- Business age: Given the recent booming growth in the number of Latino-owned businesses, it follows that LOBs are younger than WOBs. On average, LOBs are 10 years old while WOBs are 14 years old. The median age for both is 12 years.
Scaled Latino-owned employer businesses are more likely to seek and receive funding from sources that expose them to more personal financial risk compared to White-owned employer businesses.
After accounting for application rates, the survey data showed that the top sources of funding (over $100,000) with the highest approval rates for scaled LOBs include: 1) Personal or business lines of credit (51%),i 2) Personal/family savings (43%), 3) Business credit card(s) (40%), 4) Personal/family home equity loan (37%). On the other hand, the top sources for scaled WOBs include: 1) Business loans from national banks (76%), 2) Business loans from local or community banks (45%), 3) Private equity (36%), 4) Personal/family home equity loan (34%).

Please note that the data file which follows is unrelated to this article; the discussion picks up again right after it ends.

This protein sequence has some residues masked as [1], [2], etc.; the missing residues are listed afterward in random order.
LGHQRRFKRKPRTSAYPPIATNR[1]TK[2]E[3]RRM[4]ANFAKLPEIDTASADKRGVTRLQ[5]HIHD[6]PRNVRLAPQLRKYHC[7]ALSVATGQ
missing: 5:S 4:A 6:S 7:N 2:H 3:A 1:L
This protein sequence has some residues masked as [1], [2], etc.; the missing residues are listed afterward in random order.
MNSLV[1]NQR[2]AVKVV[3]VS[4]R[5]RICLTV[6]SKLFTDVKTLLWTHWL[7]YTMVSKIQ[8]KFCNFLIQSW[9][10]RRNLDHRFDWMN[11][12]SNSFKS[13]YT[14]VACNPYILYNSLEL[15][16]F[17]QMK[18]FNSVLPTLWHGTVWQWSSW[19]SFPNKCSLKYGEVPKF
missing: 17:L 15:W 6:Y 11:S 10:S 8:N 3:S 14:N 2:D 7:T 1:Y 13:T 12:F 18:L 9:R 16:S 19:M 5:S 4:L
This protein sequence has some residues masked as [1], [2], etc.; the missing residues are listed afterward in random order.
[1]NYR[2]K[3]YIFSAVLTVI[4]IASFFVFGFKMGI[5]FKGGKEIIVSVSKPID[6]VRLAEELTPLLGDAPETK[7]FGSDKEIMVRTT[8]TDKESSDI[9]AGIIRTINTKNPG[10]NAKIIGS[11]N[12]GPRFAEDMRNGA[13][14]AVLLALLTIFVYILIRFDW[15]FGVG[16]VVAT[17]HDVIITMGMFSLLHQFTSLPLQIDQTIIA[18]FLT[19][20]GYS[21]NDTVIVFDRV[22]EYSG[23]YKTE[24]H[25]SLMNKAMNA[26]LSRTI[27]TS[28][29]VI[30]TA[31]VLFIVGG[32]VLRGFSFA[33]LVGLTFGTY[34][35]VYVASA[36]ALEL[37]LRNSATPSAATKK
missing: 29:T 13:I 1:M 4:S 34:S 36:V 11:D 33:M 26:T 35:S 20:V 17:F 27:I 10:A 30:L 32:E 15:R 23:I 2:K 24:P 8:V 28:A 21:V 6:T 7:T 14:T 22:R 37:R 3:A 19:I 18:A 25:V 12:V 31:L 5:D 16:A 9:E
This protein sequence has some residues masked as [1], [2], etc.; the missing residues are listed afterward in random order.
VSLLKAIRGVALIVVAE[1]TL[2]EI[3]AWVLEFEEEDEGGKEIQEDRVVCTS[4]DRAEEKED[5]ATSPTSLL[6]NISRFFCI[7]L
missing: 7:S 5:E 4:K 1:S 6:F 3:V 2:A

Latino-owned employer businesses that participate in formal business organizations (e.g., chambers of commerce and trade associations) are more likely to experience funding success.
LOBs that leverage formal business organizational networks are more than twice as likely to experience funding success as those that did not engage in any networking activities (63% versus 28%). The report’s data shows that businesses that leverage organizational and personal networks are more likely to come in contact with capital providers, which may provide opportunities to build the relationships needed to facilitate funding requests.
Pandemic has disproportionately impacted women, specifically Latinas